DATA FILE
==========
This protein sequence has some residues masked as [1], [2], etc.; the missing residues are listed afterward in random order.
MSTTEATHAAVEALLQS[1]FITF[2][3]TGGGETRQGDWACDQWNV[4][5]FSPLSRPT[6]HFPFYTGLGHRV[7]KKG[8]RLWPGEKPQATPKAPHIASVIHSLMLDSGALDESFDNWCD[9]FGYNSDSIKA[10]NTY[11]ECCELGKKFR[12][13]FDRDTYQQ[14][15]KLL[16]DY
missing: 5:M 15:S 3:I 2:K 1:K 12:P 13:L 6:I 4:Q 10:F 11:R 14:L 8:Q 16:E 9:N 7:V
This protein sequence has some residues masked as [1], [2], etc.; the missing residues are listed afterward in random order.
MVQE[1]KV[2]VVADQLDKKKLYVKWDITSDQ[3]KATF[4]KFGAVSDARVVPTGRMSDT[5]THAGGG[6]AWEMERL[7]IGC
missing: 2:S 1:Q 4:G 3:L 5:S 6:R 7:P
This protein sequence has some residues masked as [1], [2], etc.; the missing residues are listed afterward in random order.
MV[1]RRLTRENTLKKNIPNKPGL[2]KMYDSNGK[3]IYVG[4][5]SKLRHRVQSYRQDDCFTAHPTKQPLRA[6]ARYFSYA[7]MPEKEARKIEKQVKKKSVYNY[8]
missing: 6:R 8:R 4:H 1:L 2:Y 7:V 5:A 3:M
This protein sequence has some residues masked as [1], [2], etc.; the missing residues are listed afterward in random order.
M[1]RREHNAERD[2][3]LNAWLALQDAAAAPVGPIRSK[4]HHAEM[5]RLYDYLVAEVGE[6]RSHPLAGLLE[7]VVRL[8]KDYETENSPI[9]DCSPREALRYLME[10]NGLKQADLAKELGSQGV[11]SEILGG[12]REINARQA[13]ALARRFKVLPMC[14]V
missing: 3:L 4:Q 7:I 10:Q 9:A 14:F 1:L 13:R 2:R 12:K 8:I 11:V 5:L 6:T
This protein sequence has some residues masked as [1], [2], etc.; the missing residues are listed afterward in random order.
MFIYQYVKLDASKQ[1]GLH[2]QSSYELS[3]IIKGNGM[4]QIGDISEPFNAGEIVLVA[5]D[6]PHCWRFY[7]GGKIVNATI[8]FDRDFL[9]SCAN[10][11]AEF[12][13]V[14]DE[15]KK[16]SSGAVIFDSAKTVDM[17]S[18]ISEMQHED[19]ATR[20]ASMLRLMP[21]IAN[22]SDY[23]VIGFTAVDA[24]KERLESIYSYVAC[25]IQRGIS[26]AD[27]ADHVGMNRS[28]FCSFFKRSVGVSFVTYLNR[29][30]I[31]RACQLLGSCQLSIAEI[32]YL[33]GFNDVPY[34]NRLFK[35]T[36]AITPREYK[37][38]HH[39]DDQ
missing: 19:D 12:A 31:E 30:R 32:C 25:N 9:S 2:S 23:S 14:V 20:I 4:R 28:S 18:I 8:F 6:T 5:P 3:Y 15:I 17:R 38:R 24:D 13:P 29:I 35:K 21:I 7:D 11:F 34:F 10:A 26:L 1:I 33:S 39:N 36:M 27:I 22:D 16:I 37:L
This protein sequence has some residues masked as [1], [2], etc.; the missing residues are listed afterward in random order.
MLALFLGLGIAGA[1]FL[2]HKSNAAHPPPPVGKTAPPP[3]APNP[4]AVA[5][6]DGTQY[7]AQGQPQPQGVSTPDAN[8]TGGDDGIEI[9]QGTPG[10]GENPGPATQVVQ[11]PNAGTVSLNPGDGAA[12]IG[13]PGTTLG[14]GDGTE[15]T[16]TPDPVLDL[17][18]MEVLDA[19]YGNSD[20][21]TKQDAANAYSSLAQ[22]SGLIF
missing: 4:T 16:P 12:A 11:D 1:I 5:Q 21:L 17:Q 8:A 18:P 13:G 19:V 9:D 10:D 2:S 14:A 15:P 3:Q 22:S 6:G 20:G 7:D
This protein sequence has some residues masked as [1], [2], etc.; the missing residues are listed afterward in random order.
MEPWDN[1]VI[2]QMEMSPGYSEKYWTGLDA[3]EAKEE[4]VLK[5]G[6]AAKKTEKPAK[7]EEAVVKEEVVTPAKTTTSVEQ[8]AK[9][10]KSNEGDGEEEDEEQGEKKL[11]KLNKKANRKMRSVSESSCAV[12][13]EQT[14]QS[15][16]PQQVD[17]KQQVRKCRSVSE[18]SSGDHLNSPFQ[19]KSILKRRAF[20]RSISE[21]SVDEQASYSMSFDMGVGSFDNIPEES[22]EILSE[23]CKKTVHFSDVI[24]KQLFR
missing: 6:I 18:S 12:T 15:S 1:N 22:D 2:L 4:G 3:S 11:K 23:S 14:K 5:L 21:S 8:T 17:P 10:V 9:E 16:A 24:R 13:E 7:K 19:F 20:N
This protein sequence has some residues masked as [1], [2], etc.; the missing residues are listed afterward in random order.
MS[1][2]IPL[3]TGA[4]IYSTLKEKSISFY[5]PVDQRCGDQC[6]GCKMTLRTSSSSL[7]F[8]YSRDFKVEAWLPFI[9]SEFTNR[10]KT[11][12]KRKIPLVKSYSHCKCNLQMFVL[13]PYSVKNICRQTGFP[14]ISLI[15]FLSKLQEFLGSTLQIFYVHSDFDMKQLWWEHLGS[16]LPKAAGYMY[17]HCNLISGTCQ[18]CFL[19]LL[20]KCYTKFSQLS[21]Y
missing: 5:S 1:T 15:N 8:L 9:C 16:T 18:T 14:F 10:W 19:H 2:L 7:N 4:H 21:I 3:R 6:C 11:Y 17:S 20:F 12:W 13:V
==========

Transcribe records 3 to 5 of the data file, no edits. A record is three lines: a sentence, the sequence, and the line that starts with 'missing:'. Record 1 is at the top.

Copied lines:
This protein sequence has some residues masked as [1], [2], etc.; the missing residues are listed afterward in random order.
MV[1]RRLTRENTLKKNIPNKPGL[2]KMYDSNGK[3]IYVG[4][5]SKLRHRVQSYRQDDCFTAHPTKQPLRA[6]ARYFSYA[7]MPEKEARKIEKQVKKKSVYNY[8]
missing: 6:R 8:R 4:H 1:L 2:Y 7:V 5:A 3:M
This protein sequence has some residues masked as [1], [2], etc.; the missing residues are listed afterward in random order.
M[1]RREHNAERD[2][3]LNAWLALQDAAAAPVGPIRSK[4]HHAEM[5]RLYDYLVAEVGE[6]RSHPLAGLLE[7]VVRL[8]KDYETENSPI[9]DCSPREALRYLME[10]NGLKQADLAKELGSQGV[11]SEILGG[12]REINARQA[13]ALARRFKVLPMC[14]V
missing: 3:L 4:Q 7:I 10:Q 9:A 14:F 1:L 13:R 2:R 12:K 8:I 11:V 5:L 6:T
This protein sequence has some residues masked as [1], [2], etc.; the missing residues are listed afterward in random order.
MFIYQYVKLDASKQ[1]GLH[2]QSSYELS[3]IIKGNGM[4]QIGDISEPFNAGEIVLVA[5]D[6]PHCWRFY[7]GGKIVNATI[8]FDRDFL[9]SCAN[10][11]AEF[12][13]V[14]DE[15]KK[16]SSGAVIFDSAKTVDM[17]S[18]ISEMQHED[19]ATR[20]ASMLRLMP[21]IAN[22]SDY[23]VIGFTAVDA[24]KERLESIYSYVAC[25]IQRGIS[26]AD[27]ADHVGMNRS[28]FCSFFKRSVGVSFVTYLNR[29][30]I[31]RACQLLGSCQLSIAEI[32]YL[33]GFNDVPY[34]NRLFK[35]T[36]AITPREYK[37][38]HH[39]DDQ
missing: 19:D 12:A 31:E 30:R 32:C 25:N 9:S 2:S 23:S 14:V 20:I 4:R 28:S 18:I 8:F 6:T 5:P 3:Y 15:I 17:R 38:R 24:D 13:P 29:I 35:K 21:I 7:D 11:F 34:F 10:A 26:L 1:I 33:S 39:N 36:M 27:I 22:D 16:I 37:L